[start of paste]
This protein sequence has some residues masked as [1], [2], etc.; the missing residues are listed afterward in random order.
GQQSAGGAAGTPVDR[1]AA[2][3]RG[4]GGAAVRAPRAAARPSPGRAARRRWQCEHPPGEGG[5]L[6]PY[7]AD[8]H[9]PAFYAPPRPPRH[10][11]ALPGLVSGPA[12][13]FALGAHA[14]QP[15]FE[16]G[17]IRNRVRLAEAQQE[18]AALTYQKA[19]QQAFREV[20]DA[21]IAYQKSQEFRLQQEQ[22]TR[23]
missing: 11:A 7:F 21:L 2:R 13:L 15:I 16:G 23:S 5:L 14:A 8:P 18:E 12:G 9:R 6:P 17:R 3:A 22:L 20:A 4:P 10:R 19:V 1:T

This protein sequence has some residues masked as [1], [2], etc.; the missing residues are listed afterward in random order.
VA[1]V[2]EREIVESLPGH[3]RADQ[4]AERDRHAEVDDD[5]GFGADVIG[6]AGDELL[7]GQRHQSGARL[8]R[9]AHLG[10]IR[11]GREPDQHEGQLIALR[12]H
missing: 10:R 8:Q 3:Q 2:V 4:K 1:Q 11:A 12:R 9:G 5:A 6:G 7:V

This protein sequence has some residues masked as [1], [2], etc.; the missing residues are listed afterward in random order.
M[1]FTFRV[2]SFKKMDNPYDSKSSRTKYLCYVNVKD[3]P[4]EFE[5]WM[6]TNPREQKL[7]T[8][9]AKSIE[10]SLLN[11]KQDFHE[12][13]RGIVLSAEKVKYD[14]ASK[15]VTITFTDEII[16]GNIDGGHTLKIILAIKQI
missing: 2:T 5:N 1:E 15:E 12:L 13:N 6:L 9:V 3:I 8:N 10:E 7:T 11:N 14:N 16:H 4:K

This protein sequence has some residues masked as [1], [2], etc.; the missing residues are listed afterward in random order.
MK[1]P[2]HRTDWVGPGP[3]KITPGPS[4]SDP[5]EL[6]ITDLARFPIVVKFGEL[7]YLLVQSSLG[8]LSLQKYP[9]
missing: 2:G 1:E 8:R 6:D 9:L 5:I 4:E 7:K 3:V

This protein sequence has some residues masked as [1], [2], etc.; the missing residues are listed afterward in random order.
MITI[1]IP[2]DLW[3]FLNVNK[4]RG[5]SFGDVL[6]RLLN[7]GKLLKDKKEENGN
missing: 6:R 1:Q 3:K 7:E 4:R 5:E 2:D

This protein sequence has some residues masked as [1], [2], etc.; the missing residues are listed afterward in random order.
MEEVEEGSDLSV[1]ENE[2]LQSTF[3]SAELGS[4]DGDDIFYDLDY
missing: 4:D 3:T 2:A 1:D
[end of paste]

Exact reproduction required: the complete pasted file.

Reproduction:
This protein sequence has some residues masked as [1], [2], etc.; the missing residues are listed afterward in random order.
GQQSAGGAAGTPVDR[1]AA[2][3]RG[4]GGAAVRAPRAAARPSPGRAARRRWQCEHPPGEGG[5]L[6]PY[7]AD[8]H[9]PAFYAPPRPPRH[10][11]ALPGLVSGPA[12][13]FALGAHA[14]QP[15]FE[16]G[17]IRNRVRLAEAQQE[18]AALTYQKA[19]QQAFREV[20]DA[21]IAYQKSQEFRLQQEQ[22]TR[23]
missing: 11:A 7:F 21:L 2:R 13:L 15:I 16:G 23:S 5:L 14:A 8:P 18:E 12:G 9:R 6:P 17:R 3:A 22:L 20:A 4:P 10:R 19:V 1:T

This protein sequence has some residues masked as [1], [2], etc.; the missing residues are listed afterward in random order.
VA[1]V[2]EREIVESLPGH[3]RADQ[4]AERDRHAEVDDD[5]GFGADVIG[6]AGDELL[7]GQRHQSGARL[8]R[9]AHLG[10]IR[11]GREPDQHEGQLIALR[12]H
missing: 10:R 8:Q 3:Q 2:V 4:K 1:Q 11:A 12:R 9:G 5:A 6:G 7:V

This protein sequence has some residues masked as [1], [2], etc.; the missing residues are listed afterward in random order.
M[1]FTFRV[2]SFKKMDNPYDSKSSRTKYLCYVNVKD[3]P[4]EFE[5]WM[6]TNPREQKL[7]T[8][9]AKSIE[10]SLLN[11]KQDFHE[12][13]RGIVLSAEKVKYD[14]ASK[15]VTITFTDEII[16]GNIDGGHTLKIILAIKQI
missing: 2:T 5:N 1:E 15:E 12:L 13:N 6:L 9:V 3:I 8:N 10:E 7:T 11:N 14:N 16:H 4:K

This protein sequence has some residues masked as [1], [2], etc.; the missing residues are listed afterward in random order.
MK[1]P[2]HRTDWVGPGP[3]KITPGPS[4]SDP[5]EL[6]ITDLARFPIVVKFGEL[7]YLLVQSSLG[8]LSLQKYP[9]
missing: 2:G 1:E 8:R 6:D 9:L 5:I 4:E 7:K 3:V

This protein sequence has some residues masked as [1], [2], etc.; the missing residues are listed afterward in random order.
MITI[1]IP[2]DLW[3]FLNVNK[4]RG[5]SFGDVL[6]RLLN[7]GKLLKDKKEENGN
missing: 6:R 1:Q 3:K 7:E 4:R 5:E 2:D

This protein sequence has some residues masked as [1], [2], etc.; the missing residues are listed afterward in random order.
MEEVEEGSDLSV[1]ENE[2]LQSTF[3]SAELGS[4]DGDDIFYDLDY
missing: 4:D 3:T 2:A 1:D